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Will grade boundaries be lower in 2023? How GCSE and A-level results will be affected in the post-Covid exams

GCSE and A-level pupils across the country are entering the final days of their exam schedules.

Pupils have been warned that this year’s results will see a “step back to normal” after years disrupted by Covid-19.

There was an increase in top grades during the pandemic, due to a range of support measures put in place to mitigate against the disruption of school closures. In 2020, students were given teacher-predicted grades in the absence of exams.

However, now that the majority of these adjustments have been removed or scaled back, results in 2023 are expected to be similar to pre-Covid levels.

When are GCSE results day and A-level results day?

A-level results day falls on Thursday 17 August. GCSE results day is a week later, on Thursday 24 August.

Generally, results are made available to collect from schools and colleges at around 8am, but you should check before with your institution or teachers to confirm how and when to get your grades.

Some schools send their grades out by email or post.

How will exams be graded this year?

Dr Jo Saxton, head of England’s exams regulator, Ofqual, explained results would be more similar to pre-pandemic levels, after they were significantly higher in 2020 and 2021. However, she said that examiners would use data to set grade thresholds that are “fair to students”.

“As in any year, grade boundaries for every specification will be set by the senior examiners after they have reviewed the work produced by students in the assessments,” she said.

“But those senior examiners will be guided in their decisions about where to set grade boundaries by information about the grades achieved in pre-pandemic years by cohorts of students, along with prior attainment data. That means the 2023 cohort will be protected in grading terms if their exam performance is a little lower than before the pandemic.”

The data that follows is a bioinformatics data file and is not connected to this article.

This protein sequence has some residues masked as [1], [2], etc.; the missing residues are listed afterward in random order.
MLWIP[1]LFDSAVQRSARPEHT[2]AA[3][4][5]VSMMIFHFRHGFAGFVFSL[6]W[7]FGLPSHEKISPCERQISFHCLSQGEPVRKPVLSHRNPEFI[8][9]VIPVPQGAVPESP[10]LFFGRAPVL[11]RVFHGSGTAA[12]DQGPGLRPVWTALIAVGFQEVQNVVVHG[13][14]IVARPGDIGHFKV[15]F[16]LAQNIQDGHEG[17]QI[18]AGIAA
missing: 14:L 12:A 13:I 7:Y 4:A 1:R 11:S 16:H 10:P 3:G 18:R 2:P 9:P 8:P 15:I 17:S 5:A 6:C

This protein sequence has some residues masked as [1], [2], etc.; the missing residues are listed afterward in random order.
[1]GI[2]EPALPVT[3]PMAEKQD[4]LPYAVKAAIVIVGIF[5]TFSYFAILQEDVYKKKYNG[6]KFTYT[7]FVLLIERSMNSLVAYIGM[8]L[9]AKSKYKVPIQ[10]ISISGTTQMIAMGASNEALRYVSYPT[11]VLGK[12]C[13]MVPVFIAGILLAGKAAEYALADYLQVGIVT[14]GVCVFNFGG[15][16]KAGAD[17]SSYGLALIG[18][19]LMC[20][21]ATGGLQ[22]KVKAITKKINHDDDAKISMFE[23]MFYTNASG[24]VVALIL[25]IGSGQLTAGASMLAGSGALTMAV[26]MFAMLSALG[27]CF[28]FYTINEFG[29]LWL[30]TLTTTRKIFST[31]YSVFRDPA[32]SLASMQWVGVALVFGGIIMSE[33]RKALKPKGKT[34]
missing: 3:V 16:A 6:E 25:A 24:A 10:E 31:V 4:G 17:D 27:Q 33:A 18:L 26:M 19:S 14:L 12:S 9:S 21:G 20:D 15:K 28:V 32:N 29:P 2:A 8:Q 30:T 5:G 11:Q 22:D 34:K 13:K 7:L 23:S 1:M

She added that, broadly speaking, a typical student who would have achieved an A grade in their A-level geography before the pandemic, for example, should be just as likely to get an A in this summer’s exams, “even if their performance in the assessments is a little weaker in 2023 than it would have been before the pandemic”.

Some of the adjusted measures from the Covid years have remained in place – including the spacing apart of exams, and GCSE students being given formulae and equations in some subjects.

Exams are marked by independent examiners using published mark schemes. Grading then takes place after marking.

In 2020, when exams were cancelled, the marking of A-levels sparked a furore due to an algorithm devised by Ofqual which was accused of discriminating against the nation’s poorer students and widening inequality.

In the final results, nearly 40 per cent of A-levels results were downgraded from their teacher predictions, and the Government was ultimately forced to U-turn.

As a result, the algorithm system was scrapped for 2021, when results were awarded based solely on judgements from schools instead, with “teacher-assessed grades” calculated using classroom tests, mock exams and work completed throughout the year.

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